01 April 2012

Wild horses

The first thing I did this morning, after making coffee and tea and putting a bowl of porridge (essential running fuel) into the microwave, was to seek out the latest news on Micah True. He'd been missing for several days, after going for a 12 mile run in the Gila Wilderness in New Mexico, so it really wasn't a surprise to learn that his body had been found. No surprise, but nevertheless a tragedy. He was an ordinary, unassuming, gentle man who happened to run immense distances and became famous almost at second hand (and, I believe, reluctantly) by being featured in the barefoot runner's bible, Born to Run.

No denying that reading the book has changed many things for me. Meeting Micah - Caballo Blanco, as he was known - last year was another inspirational event (though as Lazy Girl Running noted at the time he didn't claim any particular benefits for barefoot running, and turned up to give his talk not wearing huaraches). I imagine he met what he'd have considered the best possible end, while running in the wilderness, and reports suggest that he suffered no trauma. Not a bad way to go at all.
Have I mentioned the limitations of BlackBerrys as cameras?
Now, if you've been reading this blog (have you nothing better to do with your time?) you'll know that my experiments with minimalist running have created no end of injuries. Going back to slabs of foam, as I did a couple of weeks ago (a new pair of Mizuno Wave Riders) saved Achilles but wrecked one knee, or at least coincided with pain developing in it. I have been walking very strangely, if at all, these past two weeks: not so much hobbling as taking half-strides and forefoot striking, which must have looked very odd. Last week's Parkrun proved I could run through the problem, or rather that it ceased to be a problem when I adopted a pace faster than a walk - which I dare say medical experts would dismiss as pure, unadulterated rubbish. My new The Stick massage stick (as I remarked, a pathetically weak trade mark and one that is almost impossible to use properly) worked wonders (ibuprofen gel was also pretty useful) and Sharon gave me a good beating up on Friday morning. She asked me whether I was doing any races soon, and I said yes, on Sunday, depending on what you say after half an hour's massaging the weakest link. She sent me on my way at the end saying I should do it if I felt like it - helpful, indeed.

I was in two minds about whether to run the race at all (OK, let's say about one-and-a-half minds) and in two minds about which label to wear: clumpy Mizuno or pared-down Luna by Barefoot Ted. The news this morning made the decision for me, notwithstanding Micah's liberal attitude to shoe choices. I wrote "Caballo R.I.P." on my running number and pinned it to my vest. The fact that I would be running the White Horse Half M and marking the passing of the White Horse himself struck me as absolutely perfect.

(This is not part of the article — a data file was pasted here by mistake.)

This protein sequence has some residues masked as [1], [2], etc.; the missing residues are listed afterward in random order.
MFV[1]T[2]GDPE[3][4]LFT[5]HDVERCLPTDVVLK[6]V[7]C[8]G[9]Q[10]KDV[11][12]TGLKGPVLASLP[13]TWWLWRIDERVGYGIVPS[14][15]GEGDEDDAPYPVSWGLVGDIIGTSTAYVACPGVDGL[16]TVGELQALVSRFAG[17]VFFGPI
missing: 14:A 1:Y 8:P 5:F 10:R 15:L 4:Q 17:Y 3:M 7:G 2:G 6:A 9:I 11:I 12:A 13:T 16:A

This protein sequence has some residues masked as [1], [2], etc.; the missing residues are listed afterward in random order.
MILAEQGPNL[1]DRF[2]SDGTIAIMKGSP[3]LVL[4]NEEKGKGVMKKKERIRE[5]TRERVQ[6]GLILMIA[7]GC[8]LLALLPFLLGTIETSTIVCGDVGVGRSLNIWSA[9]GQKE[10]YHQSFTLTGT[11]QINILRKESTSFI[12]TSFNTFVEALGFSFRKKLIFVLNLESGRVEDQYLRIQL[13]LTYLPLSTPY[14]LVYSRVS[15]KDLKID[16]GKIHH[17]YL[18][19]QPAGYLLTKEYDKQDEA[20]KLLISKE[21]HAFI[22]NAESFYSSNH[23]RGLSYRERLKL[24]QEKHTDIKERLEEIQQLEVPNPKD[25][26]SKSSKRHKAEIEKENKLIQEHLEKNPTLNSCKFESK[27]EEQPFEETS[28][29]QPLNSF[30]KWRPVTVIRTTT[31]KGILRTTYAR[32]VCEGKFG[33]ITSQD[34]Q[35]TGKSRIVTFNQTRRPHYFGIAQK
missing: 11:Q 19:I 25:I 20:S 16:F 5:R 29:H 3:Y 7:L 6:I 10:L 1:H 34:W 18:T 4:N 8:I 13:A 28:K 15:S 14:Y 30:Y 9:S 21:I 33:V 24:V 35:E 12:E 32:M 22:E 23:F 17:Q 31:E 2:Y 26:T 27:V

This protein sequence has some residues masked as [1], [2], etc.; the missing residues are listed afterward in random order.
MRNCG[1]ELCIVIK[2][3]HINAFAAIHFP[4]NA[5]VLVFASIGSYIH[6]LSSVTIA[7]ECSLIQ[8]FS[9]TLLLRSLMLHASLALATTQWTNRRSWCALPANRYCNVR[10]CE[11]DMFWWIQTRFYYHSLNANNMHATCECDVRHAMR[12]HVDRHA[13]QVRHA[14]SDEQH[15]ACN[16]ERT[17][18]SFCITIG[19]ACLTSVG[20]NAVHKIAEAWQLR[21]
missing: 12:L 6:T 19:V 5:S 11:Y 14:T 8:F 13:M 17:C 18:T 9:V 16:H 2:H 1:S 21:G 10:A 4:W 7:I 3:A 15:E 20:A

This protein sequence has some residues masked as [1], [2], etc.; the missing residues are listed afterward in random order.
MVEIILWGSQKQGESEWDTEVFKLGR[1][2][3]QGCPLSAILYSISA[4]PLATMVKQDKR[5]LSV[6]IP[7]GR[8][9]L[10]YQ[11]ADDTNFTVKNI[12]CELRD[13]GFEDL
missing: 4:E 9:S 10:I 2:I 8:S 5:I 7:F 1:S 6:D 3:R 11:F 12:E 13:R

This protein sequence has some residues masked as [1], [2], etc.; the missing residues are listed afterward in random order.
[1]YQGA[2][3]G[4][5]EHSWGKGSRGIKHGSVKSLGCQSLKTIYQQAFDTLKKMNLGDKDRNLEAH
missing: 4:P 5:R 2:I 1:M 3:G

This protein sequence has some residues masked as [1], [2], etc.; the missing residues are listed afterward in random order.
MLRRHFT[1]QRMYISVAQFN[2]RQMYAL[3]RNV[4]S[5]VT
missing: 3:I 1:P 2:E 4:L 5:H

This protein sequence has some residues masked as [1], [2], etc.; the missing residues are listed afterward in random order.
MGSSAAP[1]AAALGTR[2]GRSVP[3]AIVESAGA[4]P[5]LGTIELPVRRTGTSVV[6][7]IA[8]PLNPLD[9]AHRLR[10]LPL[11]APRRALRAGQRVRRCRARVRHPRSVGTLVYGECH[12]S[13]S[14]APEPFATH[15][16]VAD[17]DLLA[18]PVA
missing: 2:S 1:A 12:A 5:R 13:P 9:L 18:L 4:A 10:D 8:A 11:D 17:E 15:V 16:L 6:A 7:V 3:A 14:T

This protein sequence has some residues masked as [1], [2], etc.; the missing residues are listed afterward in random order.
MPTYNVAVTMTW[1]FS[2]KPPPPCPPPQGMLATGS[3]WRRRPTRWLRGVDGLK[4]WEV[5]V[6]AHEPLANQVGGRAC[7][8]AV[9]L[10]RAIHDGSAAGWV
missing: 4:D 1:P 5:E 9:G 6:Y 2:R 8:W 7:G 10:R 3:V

The sky was clear, but the sun isn't yet powerful enough to make the mornings warm - perfect running weather. Gary, on car park duty, mentioned that he'd be marshalling at 3 and 9 miles, and I asked if he'd take my cushioned shoes in case I needed a change: he was happy to do so, but explained that he would not be at the finish and I might therefore lose my shoes for a while. So I headed off with only the huaraches, or "flip-flops" as several people called them. Heathen.

In the first, very relaxed, mile I came upon Jeff and ran with him for a while: then along the way to the infamous railway bridge I got a bit ahead - I must have stepped up the pace, as the splits confirm - and I certainly attacked the short sharp incline when I reached it. After the right turn at Denchworth, where the loop part of the course begins, I fell in with Daniel, in the late stages of training for the London Marathon (or chienlit, as it might be called in French) who was planning a time between 1:50 and 2:00. About right for me too, especially as I still didn't know how the radical alternative to shoes would perform over the distance.
Photo by John Harvey (of course: who else?)
In fact, they were fine. Nothing more to say, really. I found an excellent turn of speed in the last mile, repassing Daniel who had set off for a long run for home about two miles out, and Trish, and a few others too. Passed John much earlier, reminisced about a long-ago White Horse Half (1998?) the enjoyment of which was marred by heavy sleet. He remarked that he'd almost suffered from exposure on the course, and that I had almost suffered from exposure waiting for him after I'd finished. I do remember wondering where he'd got to, but surely he wasn't that far behind? And he wasn't far behind today either. But at least I was ahead ... unburdened by those heavy shoes everyone else was wearing.
Photo also by John Harvey

I even won a spot prize, the second time this has happened at this race which is still the only event at which I have ever won anything. And as I headed back to the car I bumped into Kate, my glamorous acquaintance from the Banbury 15 some years ago, sidelined by an injury. She expressed surprise that I might have run in flip-flops and asked me to run up and down the path to demonstrate them - a big ask, when I had just completed a half. I don't think the demonstration was remotely convincing - Kate, you should have seen me finishing!

Next Saturday John and I have a chance to catch up when we run - slowly - the Compton Downland Challenge. He, having been sucked completely into the Vortex, is running the 40. And he's doing Maidenhead the day before. I hope if I run with him a bit it will rub off on me. Which leads me back to the start of this posting: it would have been so easy to make an opportunity to run with Caballo in London last September, and I failed to do so. Seize chances like that: they might never come a second time.

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